Aviation Maintenance Repair and Overhaul Business Association (AMROBA) Director Ken Cannane says that 2014 is a year that general aviation should look to with optimism.
Cannane made the comments at a meeting in Melbourne last Friday during which 40 general aviation people had the opportunity to air their grievances about regulation with an attentive Senator David Fawcett.
"I have optimism only because the political support and direction that's now being shown by our government," Cannane told Australian Flying after the meeting. It needed to hit the brick wall for some government to realise what it is."
"I personally believe this government wants to make a change. I've had a number of meetings with members of the government, I've had a number of meetings with politicians–there's a few in the opposition that are supportive of aviation; the commitment to it I believe is well and truly there by the minister we currently have, and I believe that the other senators and ministers that are involved with aviation ... are totally supportive of an aviation industry in this country."
The meeting aired many concerns, each one of which Senator Fawcett responded to individually. The over-arching concern was that unnecessary regulation was driving maintenance, repair and overhaul (MRO) and charter companies out of business.
"Every organisation is raising the same subject matter, the same criticisms and the fact that their being put out of business simply because of the bureaucracy, the red tape that's growing is killing them," Cannane elaborated
"It's not only just maintenance. We have had operators at all of the meetings and their saying the same thing. It's a consistent message that the regulatory system being developed is creating so much red tape that it's actually crucifying the industry and killing it off.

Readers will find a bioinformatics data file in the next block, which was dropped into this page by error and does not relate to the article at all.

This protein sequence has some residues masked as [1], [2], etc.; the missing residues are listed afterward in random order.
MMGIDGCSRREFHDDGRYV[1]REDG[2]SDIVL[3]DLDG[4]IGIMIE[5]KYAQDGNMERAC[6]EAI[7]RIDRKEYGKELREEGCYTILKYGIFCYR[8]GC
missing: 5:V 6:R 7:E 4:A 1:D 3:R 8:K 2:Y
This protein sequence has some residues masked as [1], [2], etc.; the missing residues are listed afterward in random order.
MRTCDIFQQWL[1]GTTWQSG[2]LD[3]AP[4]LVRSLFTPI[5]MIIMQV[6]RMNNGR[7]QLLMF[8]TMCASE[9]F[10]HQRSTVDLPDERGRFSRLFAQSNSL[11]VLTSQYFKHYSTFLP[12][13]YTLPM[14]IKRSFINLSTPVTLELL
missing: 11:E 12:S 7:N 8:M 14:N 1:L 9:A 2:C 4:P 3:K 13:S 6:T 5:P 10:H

"I think this is aviation's last chance to get it right in this country. We're talking about right through charter right up into even the smaller regional airlines. If you look at the situation that's gone on over the last 20-odd years, every change that's been put out regulatory-wise had virtually shut down a regional operation to rural Australia. Services to regional towns–whether it's by charter or regional airline–are decreasing because of the paperwork.
"The whole process we want to see come back to a practical approach–and still maintain safety–so that we can get some of these businesses back up and running."
The aim of the meeting was to gather industry opinion and feed it to the Aviation Safety Regulation Review chaired by former Airservices chief David Forsyth. Senator Fawcett commented that he believed the review would result in regulation for a sustainable general aviation industry in Australia.
"I am confident the review will produce a balanced report," he told the meeting. "Then it's up to the likes of me to drive it through parliament. As a government, it is up to us to put in place a regulatory framework to ensure the industry is sustainable."